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From Fad to Fixture: Securing Formula 1’s Legacy Amid Explosive Growth



F1 business Growth 2023

As Formula 1 races into uncharted territory with record-breaking attendance and explosive growth, the sport faces a crucial challenge: maintaining its newfound fan base and securing long-term stability.

With revenue skyrocketing and television viewership surging, the pressure is on to keep the momentum going without compromising the integrity of the sport. By balancing calculated risks with solid fundamentals, Formula 1 is gearing up for a future that’s as thrilling as the races themselves.

The recent surge in Formula 1’s popularity has led to unprecedented growth, attracting new fans and expanding into untapped markets and demographics that were once only a distant dream.

The US Grand Prix last year broke the record for the highest event attendance with 440,000 attendees over the weekend, only to be surpassed by Australia earlier this month with 444,000.

However, such expansion is not sustainable in the long run.

Now, the sport’s main challenge is to consolidate its newfound fan base and establish a stable business model for a future that won’t see the same remarkable growth.

In 2022, revenue increased by over $400 million compared to the previous year, while operating income soared by 333 percent in 2021.


The increase in popularity has been driven by expanding television viewership, with a global audience of 1.55 billion in 2021, a four percent rise from 2020.

Countries such as the Netherlands, the United States, France, Italy, and the United Kingdom experienced robust growth of at least 39 percent, with the Netherlands leading at 81 percent.

A similar trend is observed on social media, where the number of followers has surged across various platforms.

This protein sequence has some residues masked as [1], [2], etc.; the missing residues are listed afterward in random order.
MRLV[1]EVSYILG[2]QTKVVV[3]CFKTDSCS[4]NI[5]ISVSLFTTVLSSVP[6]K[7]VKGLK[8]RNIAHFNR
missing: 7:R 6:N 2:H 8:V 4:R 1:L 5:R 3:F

This has led to more mentions, coverage, and interactions, further fueling the cycle of growth.

However, this rapid ascent cannot continue indefinitely, and it will eventually slow down.

The timing of this transition remains uncertain, but it arguably represents the most significant risk currently faced by Formula 1 as a business.

F1 business

“The success of this competition and the event we’re building on is what we want to preserve,” Formula 1 CEO and President Stefano Domenicali said in an interview with F1Lead.


His statement encompasses a range of topics, including fan engagement, long-term revenue generation, and risk management.

All of these aspects are vital to the sport’s future, as dwindling fan interest leads to reduced revenue, which could ultimately bring the business to a halt.

The challenge lies in maximizing revenue both now and in the future.

Formula 1 is owned by Liberty Media, and while they have contributed positively to the sport, their primary goal is not altruistic. Their involvement in Formula 1 stems from the desire to generate a favorable return on investment.

Consequently, Liberty Media is open to making adjustments to Formula 1 to attract a wider audience, enhance marketability, and boost commercial appeal, all of which contribute to generating revenue.

The challenge lies in avoiding gimmicks that might devalue the sport or provide short-term benefits at the expense of long-term stability.